In my opinion, most BPM Suite products are still in childhood or kindergarten, even when they may have many bells and whistles. The root cause is that most BPM products still pursue the goal of letting non technical business create executable software. The idea is that with a graphical tool, non technical business analists can graphical design a process that is executable on a BPM System. <synical>In general, it's simply not a good idea to put software, produced by a non-technical person into production.</synical> The more realistic goal is that BPM tools try to improve the communication between non technical business analyst and developers and support the development cycle of that type of software.
I have been saying for a long time that analysis and implementation cannot be unified. So it's nice to see that leading industry experts like Bruce and Marlon are coming to the same conclusions. Although they still have different ideas about the implementation parts of the equation, at least, we all seem to be acknowledging the necessary separation between analysis models and executable models of business processes:
"No one is talking about removing IT from the BPM lifecycle. In fact I even agree with your 3 roles, although I would describe their function slightly differently. The business analyst creates process models in BPMN. The solution architect (IT) makes model activities and gateways executable by configuring them via point-click dialogs and wizards (no code). The developer creates business services using Java, BPEL or whatever, which can also be bound to model activities to make them executable. The developer may be working in the SOA tool, while the business analyst and solution architect are using the BPMS."The part where I see different is the conversions between the analysis model and the executable developer model. After an analysis model is translated into an executable process, there should be only 1 single executable process. That executable process can still be seen by the non technical people in read only mode. Consider this a projection, where the non technical view hides the the implementation details like transaction demarcations and only shows the graphical part and the business level properties and textual descriptions.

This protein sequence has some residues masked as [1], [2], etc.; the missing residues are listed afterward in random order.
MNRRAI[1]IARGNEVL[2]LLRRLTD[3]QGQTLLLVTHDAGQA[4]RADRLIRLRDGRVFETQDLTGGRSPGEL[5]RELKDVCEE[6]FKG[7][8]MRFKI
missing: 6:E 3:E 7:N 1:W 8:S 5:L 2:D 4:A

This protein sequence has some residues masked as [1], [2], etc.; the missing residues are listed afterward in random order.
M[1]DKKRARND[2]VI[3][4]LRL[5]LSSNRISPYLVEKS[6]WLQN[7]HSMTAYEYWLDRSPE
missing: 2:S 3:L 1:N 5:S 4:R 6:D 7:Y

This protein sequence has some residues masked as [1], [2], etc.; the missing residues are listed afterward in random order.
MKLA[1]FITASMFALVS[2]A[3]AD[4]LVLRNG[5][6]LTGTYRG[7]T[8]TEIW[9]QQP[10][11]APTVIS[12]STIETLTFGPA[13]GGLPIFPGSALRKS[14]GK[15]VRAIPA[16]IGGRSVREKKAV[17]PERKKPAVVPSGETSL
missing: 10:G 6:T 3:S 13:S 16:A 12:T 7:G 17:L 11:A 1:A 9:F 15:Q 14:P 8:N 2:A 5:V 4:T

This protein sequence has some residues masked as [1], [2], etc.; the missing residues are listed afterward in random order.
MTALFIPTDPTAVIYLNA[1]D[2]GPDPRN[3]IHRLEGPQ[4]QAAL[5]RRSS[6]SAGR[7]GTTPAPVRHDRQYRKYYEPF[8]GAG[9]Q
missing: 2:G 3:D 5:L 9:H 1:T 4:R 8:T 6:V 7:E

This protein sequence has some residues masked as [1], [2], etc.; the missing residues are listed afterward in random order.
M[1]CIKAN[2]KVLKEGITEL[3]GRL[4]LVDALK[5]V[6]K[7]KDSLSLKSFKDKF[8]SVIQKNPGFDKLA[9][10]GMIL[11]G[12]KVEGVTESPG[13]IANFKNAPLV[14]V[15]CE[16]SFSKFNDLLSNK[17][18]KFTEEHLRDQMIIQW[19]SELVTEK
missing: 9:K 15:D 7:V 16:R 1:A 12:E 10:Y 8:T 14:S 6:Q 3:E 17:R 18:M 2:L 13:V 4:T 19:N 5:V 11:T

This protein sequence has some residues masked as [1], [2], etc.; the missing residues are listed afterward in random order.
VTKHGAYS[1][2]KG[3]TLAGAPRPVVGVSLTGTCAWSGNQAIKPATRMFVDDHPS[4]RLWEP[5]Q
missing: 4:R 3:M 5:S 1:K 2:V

I don't think that roundtripping between the analysis model in BPMN and the executable model BPEL is feasible. It would be similar to maintaining a separate UML class diagram for the analysis of a domain model and for the implementation model. That is in practice simply not done. In my opinion, the goal should be that the executable process languages impose the least possible restrictions to make an analysis model executable.
That is the problem of using BPEL for BPM. People have started to realize that BPEL didn't deliver on all its promises. When its used as a service orchestration language to script new services as a function of other services, I didn't hear many complaints yet. But when BPEL was used for Business Process Management, that's when I heard a lot of complaints. It imposes too many restrictions and hence it's hard for an analyst that produced an BPMN analysis model to recognize the process after it has been translated to BPEL. Other languages like jPDL and XPDL are much better suited to make analysis processes executable without touching the graphical view. For one because those languages are graph based. And in the case of jPDL, an extra capability is Actions, which allow developers to add pieces of programming logic to the execution of a process without changing the diagram.
So when we (the BPM industry) would abandon the goal to let the analysts create executable software and acknowledge that, even in BPM, analysis models are different from executable implementations, then it would be a clear sign that we're moving from childhood into puberty :-)
If I recall correctly from this presentation, Neal Ford made a similar comment in general about Domain Specific Languages at his keynote in TSS Barcelona. The idea was that DSL's are there to create languages that make sense to non technical people.